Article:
|Habitat||Freshwater swamps, lakes, rivers and streams|
|Lifespan||70 - 100 years|
|Average Size||4 inches (10 cm) - 2 feet (60 cm)|
|Average weight||3.5 pounds(2 kg) - 10 pounds (5.2 kg)|
|Distribution of species||Australia, New Guinea, Indonesia, Africa and South America.|
The Pleurodira are one of the two living suborders of turtles, the other being the Cryptodira. In many cases in the nomenclature of animals, ranks such as suborder are considered of little importance apart from nomenclatural or taxonomic reasons. However, this is not the case with the suborders of the turtles. This division represents a very deep evolutionary divide between two very different types of turtle. The physical differences between them, although anatomical and largely internal, are nonetheless significant, and the zoogeographic implications of them are substantial. The Pleurodira are known more commonly as the side-necked turtles and the name Pleurodira quite literally translates to side neck, whereas the Cryptodira are known as hidden-neck turtles. The Pleurodira turtles are restricted to the Southern Hemisphere, largely to Australia, South America and Africa. Within the Pleurodira, there are two living families represented: Chelidae, also known as the Austro-South American side-necked turtles, and the Pelomedusidae, also known as the Afro-South American side-necked turtles.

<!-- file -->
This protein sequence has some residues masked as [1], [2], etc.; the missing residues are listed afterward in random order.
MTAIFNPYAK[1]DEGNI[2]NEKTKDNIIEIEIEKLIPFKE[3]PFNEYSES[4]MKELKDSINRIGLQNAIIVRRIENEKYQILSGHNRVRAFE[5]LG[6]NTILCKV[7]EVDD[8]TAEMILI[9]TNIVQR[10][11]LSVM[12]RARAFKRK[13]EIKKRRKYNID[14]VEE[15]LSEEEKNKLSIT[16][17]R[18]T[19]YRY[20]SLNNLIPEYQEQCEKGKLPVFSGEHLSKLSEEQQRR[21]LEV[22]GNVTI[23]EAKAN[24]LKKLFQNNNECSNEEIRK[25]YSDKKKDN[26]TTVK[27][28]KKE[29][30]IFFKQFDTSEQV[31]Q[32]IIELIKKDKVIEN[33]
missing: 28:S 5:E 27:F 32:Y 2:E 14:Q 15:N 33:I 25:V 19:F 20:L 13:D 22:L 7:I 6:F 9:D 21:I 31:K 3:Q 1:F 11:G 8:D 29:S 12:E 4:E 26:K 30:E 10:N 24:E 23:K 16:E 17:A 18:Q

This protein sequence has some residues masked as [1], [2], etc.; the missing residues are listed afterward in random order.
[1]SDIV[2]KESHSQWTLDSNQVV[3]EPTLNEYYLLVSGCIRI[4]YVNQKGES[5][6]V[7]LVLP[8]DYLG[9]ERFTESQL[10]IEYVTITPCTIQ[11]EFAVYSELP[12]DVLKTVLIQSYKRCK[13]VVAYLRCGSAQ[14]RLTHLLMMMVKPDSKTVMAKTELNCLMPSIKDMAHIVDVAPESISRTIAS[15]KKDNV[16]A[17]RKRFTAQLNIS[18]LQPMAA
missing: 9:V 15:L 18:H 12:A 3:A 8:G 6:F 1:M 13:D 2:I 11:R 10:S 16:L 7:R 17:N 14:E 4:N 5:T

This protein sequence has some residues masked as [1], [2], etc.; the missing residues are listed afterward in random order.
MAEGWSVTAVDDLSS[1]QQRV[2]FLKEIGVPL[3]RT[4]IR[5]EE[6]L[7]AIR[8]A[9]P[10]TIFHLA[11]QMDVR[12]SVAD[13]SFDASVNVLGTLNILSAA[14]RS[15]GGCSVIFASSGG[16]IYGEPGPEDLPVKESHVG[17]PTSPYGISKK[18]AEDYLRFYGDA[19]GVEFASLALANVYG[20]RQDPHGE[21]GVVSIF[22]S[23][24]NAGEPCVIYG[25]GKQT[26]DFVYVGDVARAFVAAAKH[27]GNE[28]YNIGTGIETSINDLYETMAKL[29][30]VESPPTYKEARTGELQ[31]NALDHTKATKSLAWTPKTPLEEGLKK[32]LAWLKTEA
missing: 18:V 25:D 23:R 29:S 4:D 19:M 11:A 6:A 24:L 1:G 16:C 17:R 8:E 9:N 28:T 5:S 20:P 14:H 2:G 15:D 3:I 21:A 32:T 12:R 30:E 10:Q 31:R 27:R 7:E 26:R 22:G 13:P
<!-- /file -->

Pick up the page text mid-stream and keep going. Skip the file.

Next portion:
Definition and descriptionEdit
The Pleurodira are identified by the method they use to withdraw their heads into their shells. In these turtles, the neck is bent in the horizontal plane-drawing the head inside with it tucked into the space in front of one of the front legs. With the head withdrawn, some of the neck always remains exposed. This differs from the method employed by Cryptodira turtles, which bend the neck in the horizontal plane, hence pulling the head straight back between the front legs and the neck is completely hidden.
The different methods of bending the neck require completely different anatomy of the cervical vertebrae. All turtles have seven vertebrae in the neck, as do most higher vertebrates, including mammals. In the Pleurodira, however, these bones are narrow in cross section, spool shaped and, as such, largely similar to those of other reptiles. They allow for a large degree of sideways movement, but little up and down movement. Conversely in the Cryptodira, the neck bones are wide and flat and number of the joints can flex through some 170 degrees to allow the neck to fold onto itself. This structure allows for little sideways movement.
These turtles differ in other ways, as well; some of these are at the family level, however. All turtles must have some emargination of the skull to enable the positioning and placement of the muscles used to open and close the jaws. The Pleurodires do this differently from the Cryptodira, although using the same muscles. The connection points and the position of the emargination relates to different bones of the skull.
Another difference is in the arrangement of the bones of the shell and the scutes overlaying them. Pleurodiran turtles have 13 scutes on the plastron of the shell, whereas cryptodiran turtles only have 12. The extra scute is called the intergular and is at the front of the plastron between the gular scutes. Pelomedusid turtles also possess mesoplastra, further differentiaing this group.